Gynaecology

Posted on October 27, 2011

Going to visit a gynaecologist for the first time is a daunting experience for every woman. Some women may not have to see a gynaecologist until it is time for their first smear test but many women may have issues with their reproductive organs at an earlier age and may find themselves referred to a gynaecologist sooner than they would have liked. Many women prefer to visit a female gynaecologist as this makes them feel more comfortable. No matter how scary a thought it can be, every woman must visit a gynaecologist at some point in her life.

One of the main jobs a gynaecologist does is to perform a smear test, or cervical screening. A cervical screening is used to examine the cells of the cervix, the lower portion of the uterus, for any abnormalities or changes and to ensure that the cervix is healthy. While the test is not a test for cervical cancer itself it does provide information that shows whether cancerous cells are present in the cervix. In England, women between the ages of 25 and 64 years old are invited to have a cervical screening on the NHS, although in Scotland this applies to women between 20 and 60 and in Wales any woman between the age of 20 and 64 can receive free smear tests. The government recently refused to lower the age limit for cervical screening in England to 20 years of age following a campaign after celebrity Jade Goody died from cervical cancer at only 27 years old.

Many gynaecologists today are also obstetricians. An obstetrician is a doctor who specialises in pregnancy and guides a woman through the pregnancy cycle. Midwifes are experts in obstetrics and as well as guide a woman through the pregnancy cycle they will also help her with giving birth and post natal depression. Post natal depression currently affects 10 to 15% of women after they have given birth and causes women to feel irritable, tired, depressed and unable to enjoy anything. However, with the help of a midwife and an obstetrician it can be easy to overcome.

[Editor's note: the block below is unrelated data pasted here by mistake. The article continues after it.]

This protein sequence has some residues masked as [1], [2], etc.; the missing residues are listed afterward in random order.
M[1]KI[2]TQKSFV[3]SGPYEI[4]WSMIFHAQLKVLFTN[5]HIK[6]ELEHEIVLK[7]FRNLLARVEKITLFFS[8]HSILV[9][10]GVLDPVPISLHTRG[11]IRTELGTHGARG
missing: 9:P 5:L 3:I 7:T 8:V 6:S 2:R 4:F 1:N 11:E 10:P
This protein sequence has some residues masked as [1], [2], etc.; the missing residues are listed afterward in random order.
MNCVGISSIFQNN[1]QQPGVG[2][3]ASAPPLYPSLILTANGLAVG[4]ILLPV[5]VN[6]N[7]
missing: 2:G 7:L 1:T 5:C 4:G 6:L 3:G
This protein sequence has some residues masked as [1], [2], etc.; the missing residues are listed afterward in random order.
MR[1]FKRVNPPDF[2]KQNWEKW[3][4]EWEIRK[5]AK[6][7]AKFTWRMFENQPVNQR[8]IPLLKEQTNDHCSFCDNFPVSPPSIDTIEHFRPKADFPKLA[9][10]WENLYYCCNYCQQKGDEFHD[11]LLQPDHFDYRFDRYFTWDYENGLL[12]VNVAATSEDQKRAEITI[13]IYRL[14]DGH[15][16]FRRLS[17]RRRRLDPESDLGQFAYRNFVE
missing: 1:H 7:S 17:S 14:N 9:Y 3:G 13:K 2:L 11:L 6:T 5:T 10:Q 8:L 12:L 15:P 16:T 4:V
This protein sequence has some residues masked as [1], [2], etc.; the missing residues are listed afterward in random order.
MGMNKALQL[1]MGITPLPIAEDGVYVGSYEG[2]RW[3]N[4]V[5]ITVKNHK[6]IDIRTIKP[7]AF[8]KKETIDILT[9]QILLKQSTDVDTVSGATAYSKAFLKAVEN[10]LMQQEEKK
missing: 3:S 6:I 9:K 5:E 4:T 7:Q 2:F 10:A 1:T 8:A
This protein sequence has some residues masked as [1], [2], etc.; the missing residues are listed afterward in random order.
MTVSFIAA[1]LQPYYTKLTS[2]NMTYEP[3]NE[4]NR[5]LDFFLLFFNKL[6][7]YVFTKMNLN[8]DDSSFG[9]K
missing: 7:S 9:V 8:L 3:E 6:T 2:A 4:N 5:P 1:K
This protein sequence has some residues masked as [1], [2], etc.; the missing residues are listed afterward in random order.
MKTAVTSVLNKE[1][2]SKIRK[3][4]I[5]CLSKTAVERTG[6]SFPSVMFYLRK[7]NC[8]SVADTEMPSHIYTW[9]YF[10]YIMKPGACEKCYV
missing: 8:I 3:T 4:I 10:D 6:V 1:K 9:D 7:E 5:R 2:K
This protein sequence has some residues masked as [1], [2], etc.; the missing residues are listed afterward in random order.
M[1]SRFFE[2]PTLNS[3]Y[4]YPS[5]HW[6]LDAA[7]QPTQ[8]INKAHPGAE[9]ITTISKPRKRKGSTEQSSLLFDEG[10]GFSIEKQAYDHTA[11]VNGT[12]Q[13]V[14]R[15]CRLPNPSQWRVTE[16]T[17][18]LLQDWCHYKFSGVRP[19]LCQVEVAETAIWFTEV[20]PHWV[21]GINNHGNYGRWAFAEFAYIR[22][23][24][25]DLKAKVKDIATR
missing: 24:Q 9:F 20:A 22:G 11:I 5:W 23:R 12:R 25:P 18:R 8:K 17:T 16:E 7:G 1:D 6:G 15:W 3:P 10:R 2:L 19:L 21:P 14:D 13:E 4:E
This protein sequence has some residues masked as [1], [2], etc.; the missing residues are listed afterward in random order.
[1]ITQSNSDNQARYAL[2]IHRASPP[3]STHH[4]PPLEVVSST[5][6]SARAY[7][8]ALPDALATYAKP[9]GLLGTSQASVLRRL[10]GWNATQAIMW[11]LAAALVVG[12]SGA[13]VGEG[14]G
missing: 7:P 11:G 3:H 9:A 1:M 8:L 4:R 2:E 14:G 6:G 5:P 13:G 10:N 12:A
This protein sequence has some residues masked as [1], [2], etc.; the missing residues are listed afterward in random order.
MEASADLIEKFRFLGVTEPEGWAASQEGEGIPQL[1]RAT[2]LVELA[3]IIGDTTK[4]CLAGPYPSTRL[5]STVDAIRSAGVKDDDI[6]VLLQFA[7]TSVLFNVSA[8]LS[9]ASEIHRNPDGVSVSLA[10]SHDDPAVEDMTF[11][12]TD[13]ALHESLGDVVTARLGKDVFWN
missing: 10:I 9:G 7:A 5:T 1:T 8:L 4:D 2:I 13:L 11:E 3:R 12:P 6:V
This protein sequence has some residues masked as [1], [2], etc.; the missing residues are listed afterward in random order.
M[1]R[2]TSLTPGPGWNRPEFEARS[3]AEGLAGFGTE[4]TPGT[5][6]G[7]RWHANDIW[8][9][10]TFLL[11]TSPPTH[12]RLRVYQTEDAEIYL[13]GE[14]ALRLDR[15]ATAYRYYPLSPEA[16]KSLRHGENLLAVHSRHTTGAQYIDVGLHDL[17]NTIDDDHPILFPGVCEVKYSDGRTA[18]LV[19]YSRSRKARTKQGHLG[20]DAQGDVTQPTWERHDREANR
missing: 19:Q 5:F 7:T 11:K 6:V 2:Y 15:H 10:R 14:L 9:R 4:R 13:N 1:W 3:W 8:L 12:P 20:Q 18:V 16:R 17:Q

A gynaecologist or obstetrician will also help conduct scans throughout the pregnancy from the first scan which can take place at only eight weeks right up to the last scan which can take place at forty weeks. While an ultrasound technician is likely to conduct the scan, an obstetrician will analyse the findings and talk through the images with the mother, explaining any problems that may have arisen in the pregnancy cycle.

This entry was posted in Gynaecology, News

Tom Farrell

Written by Tom Farrell

Tom Farrell works in both the NHS and private sector providing gynaecology, pregnancy ultrasound and maternity care clinics in the Jessop Wing (NHS) and BMI Thornbury & Claremont Hospital (Private sector) in Sheffield.

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